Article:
While holding a full-time job, member Tony Yee volunteered the equivalent hours of a part-time job with the Canadian Red Cross for more than 45 years.
At 83, Tony Yee looks back with satisfaction on more than seven decades of living in Canada and serving its people.
An immigrant who came from China at the age of 12, Yee chalked up many decades of service to his adopted homeland — as a member of the military, a school teacher in Edmonton and a volunteer who, over 45 years, has devoted 50,000 hours to the Canadian Red Cross.
Last November, Yee’s volunteer work received rare recognition when he was given the Governor General’s Sovereign’s Medal for Volunteers. The citation explained that through his Red Cross service, Yee “has helped promote and instruct first aid and water safety, and has been actively involved in humanitarian disaster relief operations.”
It's no surprise. His life has been all about service.
“My parents always emphasized education,” he says. “They believed anyone who wanted to get ahead had to develop something on the ball. I tried to do that for myself, and I wanted to pass everything I learned on to others.”
During his years in the military, Yee was most often an instructor and spent nine years teaching RCAF pilots-in-training how to fly aircraft — not in the air, but in the classroom, where he taught communication techniques and how to use radar.
His devotion to teaching deepened during his years of military service in Edmonton, where he served with the 437 Transport Squadron. His commanding officer, sensing promise in him, allowed Yee to enroll half-time in university. Over 7½ years, he earned three degrees — a bachelor of education, a graduate diploma in industrial and vocational education and a master's in vocational education.
When he retired from two decades of full-time military work (he continued in the reserves for nearly two decades more), Yee became a vocational teacher with the Edmonton Public School Board, where he taught for 23 years.
Life was busy, but Yee found time to put in more than 1,000 hours per year volunteering for the Canadian Red Cross, roughly half the yearly hours most people put into their careers. Why was he driven to this level of dedication?
“Well, I’ve had a hard life,” Yee says. “When I was a small child, my father had left China and gone to Canada, and my mother and I, still back in China, were fleeing the Japanese military, which had invaded China. [They] bombed our village. There were moments when [we] hid in ditches to avoid being fired upon by Japanese aircraft.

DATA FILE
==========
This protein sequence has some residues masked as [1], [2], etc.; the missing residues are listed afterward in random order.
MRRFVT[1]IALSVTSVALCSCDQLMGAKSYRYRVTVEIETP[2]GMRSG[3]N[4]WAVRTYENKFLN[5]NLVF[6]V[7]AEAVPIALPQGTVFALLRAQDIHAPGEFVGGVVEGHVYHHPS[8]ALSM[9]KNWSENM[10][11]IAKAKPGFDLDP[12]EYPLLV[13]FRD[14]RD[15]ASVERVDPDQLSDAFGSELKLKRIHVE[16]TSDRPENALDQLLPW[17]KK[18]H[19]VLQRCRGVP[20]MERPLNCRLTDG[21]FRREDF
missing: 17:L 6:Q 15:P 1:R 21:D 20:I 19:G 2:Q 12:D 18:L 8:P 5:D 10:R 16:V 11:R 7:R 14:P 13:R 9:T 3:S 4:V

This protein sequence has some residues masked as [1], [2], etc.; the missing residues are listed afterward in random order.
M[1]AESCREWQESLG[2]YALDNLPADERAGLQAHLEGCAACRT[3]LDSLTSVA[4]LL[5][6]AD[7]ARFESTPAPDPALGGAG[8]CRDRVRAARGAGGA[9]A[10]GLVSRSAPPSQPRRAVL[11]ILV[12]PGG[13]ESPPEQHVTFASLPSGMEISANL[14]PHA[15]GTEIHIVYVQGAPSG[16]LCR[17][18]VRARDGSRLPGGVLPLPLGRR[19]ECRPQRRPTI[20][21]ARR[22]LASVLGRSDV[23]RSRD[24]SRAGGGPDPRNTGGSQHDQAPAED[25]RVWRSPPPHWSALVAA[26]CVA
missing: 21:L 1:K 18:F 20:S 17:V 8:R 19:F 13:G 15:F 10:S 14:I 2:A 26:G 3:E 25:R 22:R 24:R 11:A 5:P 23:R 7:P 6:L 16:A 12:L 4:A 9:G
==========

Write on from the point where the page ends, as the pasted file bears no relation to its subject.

“So I’ve known hardships and poverty and when people in Canada find themselves in disaster, I help, because I understand.”
A love of adventure, of encountering new things, has always spiced up his life. When he and his mother came to Canada in 1949, he had no idea what to expect. “I would be entering an unknown place, but I’ve always loved that. A new place is always an eye-opener.”
Busy though he was, there was time for family. In 1964, he married Kazue Kamada, an elementary school teacher with the Edmonton school board. They have four children and each child has two degrees, adds Yee, proud that his commitment to education made an impression on the next generation.
His hunger for new places has led him and his wife to take many cruises, 48 to date. “There’s no better way to see the world,” Yee says. “We’ve been around the world 2½ times — even to the North Pole.” Though in his 80s, he still hopes to travel to the South Pole, a destination the couple settled on before COVID-19 upset travel plans.
He’s not a volunteer with the Edmonton branch of Federal Retirees, but he approves of its work. “At my age, you hesitate to commit yourself,” he says. In the post-pandemic world, when regular meetings resume, he will revisit the question.